The petals may be oval, egg-shaped or round. They may be wrinkled, frilled or display wavy margins.

Single Flowers
Prunus x yedoensis 'Somei-Yoshino'

Semi-Double Flowers
Prunus 'Accolade'

Double Flowers
Prunus 'Kanzan'

Chrysanthemum Flowers
Prunus 'Asano'

Color of the blossoms

Most cherry flowers are light pink to white, but there are also cherry trees with dark pink, yellow or green blossoms. Appreciating the color of these lovely blooms is however not always easy because cherry blossoms change color over their life. Many are dark pink when in bud, lighter pink when they first blossom, and then eventually pale pink or white when fully open. Some cherries, such as 'Shirofugen', see their whole flower color change from white to pink, giving an entirely new look at the end of the flowering season.

White blossoms 
Prunus 'Shogetsu'
 Soft Pink blossoms 
Prunus x yedoensis 'Akebono'
 Deep Pink blossoms 
Prunus 'Kiku-shidare-zakura'

Fragrant blossoms

Many Japanese flowering cherries are fragrant and exude a pleasing scent of crushed almond. Prunus 'Amanogawa' is reported by some as having a freesia fragrance. However, in cold and rainy days, their fragrance is barely perceptible, except for strongly scented cherries such as 'Amanogawa' or 'Jo-nioi'. The Japanese word 'nioi' means fragrance and is often added to the cultivar name.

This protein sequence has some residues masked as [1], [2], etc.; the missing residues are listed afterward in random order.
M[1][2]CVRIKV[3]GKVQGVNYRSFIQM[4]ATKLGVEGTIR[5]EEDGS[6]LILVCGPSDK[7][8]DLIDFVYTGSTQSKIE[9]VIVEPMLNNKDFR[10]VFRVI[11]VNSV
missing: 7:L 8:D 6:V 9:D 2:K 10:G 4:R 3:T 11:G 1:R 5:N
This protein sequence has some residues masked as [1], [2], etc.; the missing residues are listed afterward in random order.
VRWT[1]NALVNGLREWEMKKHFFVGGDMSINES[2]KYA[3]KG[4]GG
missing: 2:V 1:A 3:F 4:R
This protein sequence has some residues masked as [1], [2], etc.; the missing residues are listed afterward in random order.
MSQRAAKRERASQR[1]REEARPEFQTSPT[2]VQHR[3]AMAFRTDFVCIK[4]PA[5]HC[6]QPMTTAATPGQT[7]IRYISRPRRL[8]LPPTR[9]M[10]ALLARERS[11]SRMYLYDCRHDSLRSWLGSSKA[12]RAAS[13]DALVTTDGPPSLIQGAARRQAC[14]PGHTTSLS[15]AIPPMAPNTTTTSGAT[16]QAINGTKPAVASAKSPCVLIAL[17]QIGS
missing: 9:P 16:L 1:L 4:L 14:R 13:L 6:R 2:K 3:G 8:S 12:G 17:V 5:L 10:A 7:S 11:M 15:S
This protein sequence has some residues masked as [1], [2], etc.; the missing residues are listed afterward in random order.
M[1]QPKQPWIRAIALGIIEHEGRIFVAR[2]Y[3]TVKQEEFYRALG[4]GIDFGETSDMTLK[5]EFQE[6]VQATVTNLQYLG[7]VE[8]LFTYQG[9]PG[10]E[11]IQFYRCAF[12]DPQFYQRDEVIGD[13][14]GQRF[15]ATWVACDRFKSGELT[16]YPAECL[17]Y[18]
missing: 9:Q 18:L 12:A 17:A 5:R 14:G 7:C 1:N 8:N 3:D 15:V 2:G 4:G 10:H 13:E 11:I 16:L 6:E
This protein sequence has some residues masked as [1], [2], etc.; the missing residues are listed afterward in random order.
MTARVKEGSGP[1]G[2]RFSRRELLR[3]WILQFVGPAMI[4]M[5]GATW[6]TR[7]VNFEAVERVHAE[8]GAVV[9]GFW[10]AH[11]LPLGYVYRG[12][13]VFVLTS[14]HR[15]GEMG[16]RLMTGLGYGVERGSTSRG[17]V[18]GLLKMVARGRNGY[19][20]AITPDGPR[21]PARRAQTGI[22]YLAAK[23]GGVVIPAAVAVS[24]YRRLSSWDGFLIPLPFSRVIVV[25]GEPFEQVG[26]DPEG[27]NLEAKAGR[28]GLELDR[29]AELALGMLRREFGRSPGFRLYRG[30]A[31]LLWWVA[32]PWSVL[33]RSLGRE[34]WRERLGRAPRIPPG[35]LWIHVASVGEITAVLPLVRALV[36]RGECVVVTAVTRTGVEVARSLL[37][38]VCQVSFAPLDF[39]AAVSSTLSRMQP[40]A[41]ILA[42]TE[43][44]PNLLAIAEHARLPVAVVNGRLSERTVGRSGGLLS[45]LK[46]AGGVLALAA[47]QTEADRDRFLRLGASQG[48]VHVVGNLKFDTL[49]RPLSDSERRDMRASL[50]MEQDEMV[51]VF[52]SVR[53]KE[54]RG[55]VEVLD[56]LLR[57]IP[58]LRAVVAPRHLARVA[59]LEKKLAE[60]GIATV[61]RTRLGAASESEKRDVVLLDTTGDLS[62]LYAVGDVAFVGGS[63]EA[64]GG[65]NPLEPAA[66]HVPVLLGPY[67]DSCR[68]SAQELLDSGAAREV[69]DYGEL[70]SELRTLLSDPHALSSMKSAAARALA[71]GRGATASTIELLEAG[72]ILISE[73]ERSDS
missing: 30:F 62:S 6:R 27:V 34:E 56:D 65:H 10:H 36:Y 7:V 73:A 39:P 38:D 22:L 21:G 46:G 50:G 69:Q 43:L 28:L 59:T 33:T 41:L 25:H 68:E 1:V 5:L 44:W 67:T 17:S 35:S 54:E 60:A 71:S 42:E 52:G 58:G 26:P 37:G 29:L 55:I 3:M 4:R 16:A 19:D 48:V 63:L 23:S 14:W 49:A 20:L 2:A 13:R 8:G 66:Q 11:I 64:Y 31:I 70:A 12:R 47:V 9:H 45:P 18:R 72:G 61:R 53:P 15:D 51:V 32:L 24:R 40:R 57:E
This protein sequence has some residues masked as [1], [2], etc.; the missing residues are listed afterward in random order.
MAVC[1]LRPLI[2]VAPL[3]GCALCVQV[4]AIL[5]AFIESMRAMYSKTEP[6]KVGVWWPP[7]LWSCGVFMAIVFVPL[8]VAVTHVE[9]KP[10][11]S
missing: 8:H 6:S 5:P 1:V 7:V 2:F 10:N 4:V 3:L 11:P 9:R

Blooming Season

Most cherry tree varieties bloom in spring over a season that usually lasts several weeks. However, changes in weather conditions may have an impact on the time of flowering, advancing or delaying the appearance of the beloved cherry blossoms by several weeks. Generally, the milder the climate, the earlier the blossoms open.

Spring as a season can be short and last only 3 weeks, as in Japan. In moderate climate areas, such as Britain or the Netherlands, spring may last 6 weeks and even more.